“Every time the Yankees win,” he said about his favorite career moment. That had to be the toughest answer Wednesday, but one expected from Jeter. And if everything follows the Yankees illustrious history, the Yankees biggest win will come with a sixth World Series ring in the final season for Derek Jeter.

He said, “I think it would have been more of a distraction if I did not mention it,” referring to his retirement announcement on his social media Facebook page last week.

The point is, Derek Jeter has never been a distraction. He has done everything right as a New York Yankee and playing in the New York spotlight, well he handled that like a true professional.

He especially handled it right with the media. He will be missed. The good news is we get to enjoy watching Derek Jeter play one more season and like he said, baseball is fun to play.
Comment Rich Mancuso: Mancuso

Monday, July 29, 2013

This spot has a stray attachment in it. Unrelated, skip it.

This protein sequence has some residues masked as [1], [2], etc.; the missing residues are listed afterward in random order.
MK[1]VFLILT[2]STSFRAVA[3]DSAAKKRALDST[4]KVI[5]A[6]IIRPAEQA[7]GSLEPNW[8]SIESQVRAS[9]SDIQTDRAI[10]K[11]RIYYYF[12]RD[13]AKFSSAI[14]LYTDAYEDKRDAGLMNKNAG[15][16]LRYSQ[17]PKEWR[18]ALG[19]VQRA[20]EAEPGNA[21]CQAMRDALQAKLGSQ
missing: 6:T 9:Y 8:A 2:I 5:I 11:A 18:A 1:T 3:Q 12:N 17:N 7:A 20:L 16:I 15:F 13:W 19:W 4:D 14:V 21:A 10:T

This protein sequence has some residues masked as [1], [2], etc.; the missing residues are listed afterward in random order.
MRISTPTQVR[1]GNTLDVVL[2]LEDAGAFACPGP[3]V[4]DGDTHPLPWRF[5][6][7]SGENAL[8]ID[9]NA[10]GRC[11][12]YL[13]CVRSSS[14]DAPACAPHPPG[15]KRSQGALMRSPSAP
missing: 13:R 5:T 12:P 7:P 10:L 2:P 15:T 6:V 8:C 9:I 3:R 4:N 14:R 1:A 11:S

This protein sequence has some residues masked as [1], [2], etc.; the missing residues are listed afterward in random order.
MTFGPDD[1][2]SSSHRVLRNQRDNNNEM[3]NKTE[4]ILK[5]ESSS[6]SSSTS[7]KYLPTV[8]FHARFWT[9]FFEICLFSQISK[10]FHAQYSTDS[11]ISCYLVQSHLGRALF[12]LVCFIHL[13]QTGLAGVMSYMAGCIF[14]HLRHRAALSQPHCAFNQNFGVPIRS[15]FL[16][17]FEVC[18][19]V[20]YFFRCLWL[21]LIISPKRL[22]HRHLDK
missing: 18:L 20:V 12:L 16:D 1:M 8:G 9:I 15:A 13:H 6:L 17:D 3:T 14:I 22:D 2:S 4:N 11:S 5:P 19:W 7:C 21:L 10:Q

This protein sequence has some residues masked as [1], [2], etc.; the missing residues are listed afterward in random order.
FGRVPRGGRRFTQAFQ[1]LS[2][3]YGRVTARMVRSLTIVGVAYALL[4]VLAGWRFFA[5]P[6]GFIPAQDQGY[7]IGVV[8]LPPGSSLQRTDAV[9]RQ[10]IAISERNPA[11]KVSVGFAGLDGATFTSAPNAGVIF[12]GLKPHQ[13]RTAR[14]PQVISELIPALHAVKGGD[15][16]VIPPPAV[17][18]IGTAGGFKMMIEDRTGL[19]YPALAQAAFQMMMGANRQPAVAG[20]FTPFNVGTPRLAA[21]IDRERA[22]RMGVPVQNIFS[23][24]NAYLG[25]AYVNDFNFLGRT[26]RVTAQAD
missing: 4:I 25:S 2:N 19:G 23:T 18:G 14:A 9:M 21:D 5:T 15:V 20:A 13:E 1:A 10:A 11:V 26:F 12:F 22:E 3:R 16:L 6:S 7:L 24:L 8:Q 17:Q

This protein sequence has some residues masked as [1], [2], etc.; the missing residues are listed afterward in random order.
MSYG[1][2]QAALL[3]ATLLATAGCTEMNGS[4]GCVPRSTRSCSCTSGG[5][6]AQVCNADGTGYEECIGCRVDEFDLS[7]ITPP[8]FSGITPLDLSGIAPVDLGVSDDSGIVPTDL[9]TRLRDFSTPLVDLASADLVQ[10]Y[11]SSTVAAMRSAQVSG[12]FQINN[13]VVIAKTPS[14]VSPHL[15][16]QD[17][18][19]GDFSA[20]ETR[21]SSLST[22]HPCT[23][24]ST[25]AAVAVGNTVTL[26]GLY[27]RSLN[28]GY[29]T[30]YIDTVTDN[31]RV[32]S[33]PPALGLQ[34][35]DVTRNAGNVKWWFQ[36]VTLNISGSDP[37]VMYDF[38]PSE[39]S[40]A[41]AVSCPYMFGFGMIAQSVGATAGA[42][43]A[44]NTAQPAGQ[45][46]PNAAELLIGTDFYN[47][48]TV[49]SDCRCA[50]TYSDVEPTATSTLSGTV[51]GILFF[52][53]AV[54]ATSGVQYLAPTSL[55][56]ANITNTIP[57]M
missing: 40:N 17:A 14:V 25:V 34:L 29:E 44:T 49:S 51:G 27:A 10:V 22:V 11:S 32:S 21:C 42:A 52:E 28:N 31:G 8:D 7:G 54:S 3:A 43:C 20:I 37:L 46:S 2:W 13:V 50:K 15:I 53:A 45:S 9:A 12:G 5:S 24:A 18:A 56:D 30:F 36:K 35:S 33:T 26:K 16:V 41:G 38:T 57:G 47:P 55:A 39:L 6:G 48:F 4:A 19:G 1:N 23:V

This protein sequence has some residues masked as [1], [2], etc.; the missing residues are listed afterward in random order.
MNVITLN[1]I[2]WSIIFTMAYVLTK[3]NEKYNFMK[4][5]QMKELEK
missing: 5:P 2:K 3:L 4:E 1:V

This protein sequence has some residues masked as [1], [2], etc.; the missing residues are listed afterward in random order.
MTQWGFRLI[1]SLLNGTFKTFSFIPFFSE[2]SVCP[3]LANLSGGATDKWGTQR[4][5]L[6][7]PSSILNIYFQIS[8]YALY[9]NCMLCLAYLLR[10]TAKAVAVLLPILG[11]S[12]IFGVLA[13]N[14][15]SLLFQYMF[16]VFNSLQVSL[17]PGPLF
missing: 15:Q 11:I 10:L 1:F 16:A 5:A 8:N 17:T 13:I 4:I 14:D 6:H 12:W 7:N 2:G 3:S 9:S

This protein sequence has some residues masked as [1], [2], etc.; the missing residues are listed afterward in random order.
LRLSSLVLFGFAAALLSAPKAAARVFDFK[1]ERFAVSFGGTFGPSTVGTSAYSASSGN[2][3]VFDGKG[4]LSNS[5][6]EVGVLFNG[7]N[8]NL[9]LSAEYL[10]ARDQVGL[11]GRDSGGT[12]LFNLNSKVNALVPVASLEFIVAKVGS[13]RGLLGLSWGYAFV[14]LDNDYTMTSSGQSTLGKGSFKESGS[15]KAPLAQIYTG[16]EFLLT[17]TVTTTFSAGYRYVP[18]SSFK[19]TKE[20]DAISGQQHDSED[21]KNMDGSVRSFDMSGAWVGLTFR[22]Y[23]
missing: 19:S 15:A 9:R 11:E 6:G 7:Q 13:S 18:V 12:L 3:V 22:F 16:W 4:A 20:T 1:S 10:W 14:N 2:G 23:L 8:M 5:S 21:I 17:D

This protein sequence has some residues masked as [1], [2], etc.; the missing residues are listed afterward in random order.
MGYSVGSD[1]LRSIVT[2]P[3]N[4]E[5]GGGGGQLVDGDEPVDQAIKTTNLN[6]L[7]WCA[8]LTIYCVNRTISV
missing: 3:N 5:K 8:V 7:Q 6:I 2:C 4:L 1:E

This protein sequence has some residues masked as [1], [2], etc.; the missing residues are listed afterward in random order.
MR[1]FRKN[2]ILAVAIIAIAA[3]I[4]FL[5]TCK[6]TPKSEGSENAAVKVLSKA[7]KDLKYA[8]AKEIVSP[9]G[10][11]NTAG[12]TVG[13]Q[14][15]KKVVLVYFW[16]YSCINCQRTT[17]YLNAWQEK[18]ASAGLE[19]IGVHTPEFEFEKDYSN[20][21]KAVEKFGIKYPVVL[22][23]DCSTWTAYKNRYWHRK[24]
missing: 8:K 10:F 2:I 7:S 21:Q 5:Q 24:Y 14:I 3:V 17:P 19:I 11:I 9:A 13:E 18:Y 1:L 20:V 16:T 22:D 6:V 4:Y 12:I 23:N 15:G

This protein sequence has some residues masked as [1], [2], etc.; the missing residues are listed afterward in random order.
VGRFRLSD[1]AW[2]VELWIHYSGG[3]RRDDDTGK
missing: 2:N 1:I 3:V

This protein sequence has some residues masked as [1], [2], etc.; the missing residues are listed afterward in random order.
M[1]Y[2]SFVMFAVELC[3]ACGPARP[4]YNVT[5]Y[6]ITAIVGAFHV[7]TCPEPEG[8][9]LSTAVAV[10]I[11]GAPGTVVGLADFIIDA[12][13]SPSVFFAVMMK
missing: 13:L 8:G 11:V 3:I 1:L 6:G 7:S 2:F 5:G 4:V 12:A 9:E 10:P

Jeter's Back with a Bang

But Yanks Still have a lot of Work to Do

By Rich Mancuso

BRONX, NEW YORK, JULY 29- They needed the win, with or without Derek Jeter back in the lineup Sunday afternoon. The New York Yankees got the walk-off win in the ninth inning from Rafael Soriano. For the moment, as they depart for a road trip to Los Angeles, San Diego and Chicago, the Yankees are feeling good about themselves.

They could not afford being swept by first place Tampa Bay. And the feeling was, after that Derek Jeter home run in the first inning, this would be the game. One game, for the moment the Yankees felt good about themselves after their 6-5 win in the Bronx.

The right handed bat, one they have lacked, also returned. Alfonso Soriano in his third game back in pinstripes goes 4-for-5 and a home run. Indeed, the Yankees have a better lineup and much different with a healthy Jeter at bat and on the field. And with Soriano, the Yankees also believe they have the right handed bat they need.

“Being able to win one like that especially going on the road is important,” said Yankees manager Joe Girardi who was the first to show a sign of relief when Jeter deposited a ball to left field off Mike Moore in his first at bat after his second stint on the disabled list.

It was nice to see Jeter smile going around the bases.

Girardi knows, as does every Yankees fan about the significance of Jeter in the lineup. He is the captain, and one of those right handed bats that have been missed which have made this an offensive strapped and incognito lineup.